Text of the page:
In that moment, I just listened.
I stopped in front of one of the trees, taking in all the details. Its imposing trunk stood far behind a low fence. Lines and grooves ran across the dark brown bark and revealed its age. The healthy branches stretched towards different directions, leading to the smaller vines and finally the blossoms.
It was a much bigger tree. But the fascination felt familiar.
As a child, I have always been fond of flowers and gardens. I spent many hours playing and picking apart the flowers in my grandmother’s yard in Davao.
I marveled at the fruits that grew from the trunk of her cacao tree. I admired the papaya tree fronds which reminded me of the tree star leaves in the 90s movie Land Before Time.
I would climb up the sprawling gumamela shrub that seemed like a tree to the tiny five-year-old me. I nimbly made my way through the branches to pick blossoms.
I also plucked flowers from the santan bush next to it, and linked them to make garlands and bracelets to wear for the day. One of my cousins taught me how draw out nectar from them too.
I was a flower maiden in my own right. The garden was my playground. There were no toys in our ancestral home. There weren’t any children my age, well except for my sister. Though an aunt and my then-teenage cousins lived on the second floor, my usual babysitters did have their own lives and romps to attend to. If I was left there for the weekend afternoon, the garden was the escape.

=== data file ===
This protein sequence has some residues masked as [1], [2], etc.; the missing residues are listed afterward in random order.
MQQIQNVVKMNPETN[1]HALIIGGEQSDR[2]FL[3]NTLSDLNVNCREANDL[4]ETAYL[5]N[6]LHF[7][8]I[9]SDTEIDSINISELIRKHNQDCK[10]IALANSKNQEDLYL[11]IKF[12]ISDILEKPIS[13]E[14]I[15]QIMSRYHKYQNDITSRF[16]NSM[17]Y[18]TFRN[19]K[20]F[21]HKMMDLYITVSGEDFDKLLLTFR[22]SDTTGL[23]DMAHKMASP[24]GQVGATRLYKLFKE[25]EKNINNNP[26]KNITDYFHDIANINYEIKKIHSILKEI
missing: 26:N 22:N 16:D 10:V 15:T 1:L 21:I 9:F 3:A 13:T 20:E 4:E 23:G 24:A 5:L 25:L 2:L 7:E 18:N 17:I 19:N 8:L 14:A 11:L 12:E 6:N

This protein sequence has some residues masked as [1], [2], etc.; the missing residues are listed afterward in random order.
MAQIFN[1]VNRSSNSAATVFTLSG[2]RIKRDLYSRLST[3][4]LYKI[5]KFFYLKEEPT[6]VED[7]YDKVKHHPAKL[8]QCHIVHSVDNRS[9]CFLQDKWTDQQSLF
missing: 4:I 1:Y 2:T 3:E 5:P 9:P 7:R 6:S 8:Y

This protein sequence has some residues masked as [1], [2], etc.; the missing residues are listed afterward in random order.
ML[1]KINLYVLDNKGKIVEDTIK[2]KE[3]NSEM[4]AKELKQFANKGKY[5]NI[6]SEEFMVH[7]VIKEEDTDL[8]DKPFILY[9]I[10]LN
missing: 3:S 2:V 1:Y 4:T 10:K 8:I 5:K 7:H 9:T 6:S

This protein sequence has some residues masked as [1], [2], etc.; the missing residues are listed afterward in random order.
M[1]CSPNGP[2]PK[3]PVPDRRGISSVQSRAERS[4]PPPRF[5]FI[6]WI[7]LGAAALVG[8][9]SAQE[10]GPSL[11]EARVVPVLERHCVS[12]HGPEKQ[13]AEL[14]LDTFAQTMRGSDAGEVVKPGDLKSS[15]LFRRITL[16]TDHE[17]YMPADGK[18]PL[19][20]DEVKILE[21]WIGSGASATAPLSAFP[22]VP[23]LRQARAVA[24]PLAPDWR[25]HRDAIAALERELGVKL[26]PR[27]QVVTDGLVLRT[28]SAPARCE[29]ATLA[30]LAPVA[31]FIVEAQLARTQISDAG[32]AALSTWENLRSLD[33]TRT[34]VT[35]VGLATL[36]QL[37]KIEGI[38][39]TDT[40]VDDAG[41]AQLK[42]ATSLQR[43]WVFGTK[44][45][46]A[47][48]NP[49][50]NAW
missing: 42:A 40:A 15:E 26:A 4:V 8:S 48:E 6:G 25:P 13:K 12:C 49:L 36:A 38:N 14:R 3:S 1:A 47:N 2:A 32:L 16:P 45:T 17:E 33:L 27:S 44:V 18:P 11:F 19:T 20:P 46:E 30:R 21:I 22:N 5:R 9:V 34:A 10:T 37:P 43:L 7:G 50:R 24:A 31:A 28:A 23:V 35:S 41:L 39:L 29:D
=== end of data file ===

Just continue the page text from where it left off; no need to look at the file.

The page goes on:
I made the gumamela my toys, pretending they were flower folk with the petals as skirts and the stems as bodies. I imagined them to be like whimsical characters from the cartoons I watched. I built dialogues. I narrated. Perhaps the grownups never understood the narrative they overheard. Perhaps they never will. But it never really bothered me.
Exploring the garden was a pastime I enjoyed in solitude. It was a pastime buried under the other pastimes I discovered over the next years of my childhood, only to be unearthed when I moved to Japan. I would head out to gardens, get lost in thought, then snap away with my camera phone. I followed the plum blossoms and camellias of early March, the cherry blossoms and baby blue eyes of April, and even the irises and hydrangeas of June. I didn’t mind the alone time. I guess my only problem was if there was a very scenic backdrop and I wished I could get a full-body picture with it.
“Sumimasen! (Excuse me)” called a woman from behind, her voice laced with a Vietnamese accent. “Sasshin, torimashouka? (Shall I take your picture?)”
I came out of my meditation. I turned to see a group of travelers, some of whom were dressed to the nines. The offer came from the woman with a smile on her face and a camera on hand. “Hai, onegaishimasu (Yes, please),” I stuttered in surprise and handed my phone. She toggled with it a little, took some photos, and gave it back. I took it as my sign to move on.
The clouds were slowly clearing up to reveal the rich indigo shade of twilight. I explored more of the wisteria groves the park boasted of. I discovered the double-flowered wisteria tree with puffy blossoms and filled the air with a delicate, floral scent. I saw the trellis of pink wisterias that trailed down like rain, its vines growing to nearly two meters long. Then I ended up in a slightly smaller but solitary trellis that was bathed in an ethereal purple light and invited another moment to contemplate.
The wisterias were all aglow as dusk slowly crept in. I walked to the park exit with a gallery full of whimsical trees. And a few pictures of me and hundred-year-old wisteria trees.
“In the pale moonlight
The scent of the wisteria
Comes from far away”
-Yosa Buson, In the Moonlight
Stephanie Puyod is an alumna of the BA Communication Arts program of the University of the Philippines-Mindanao.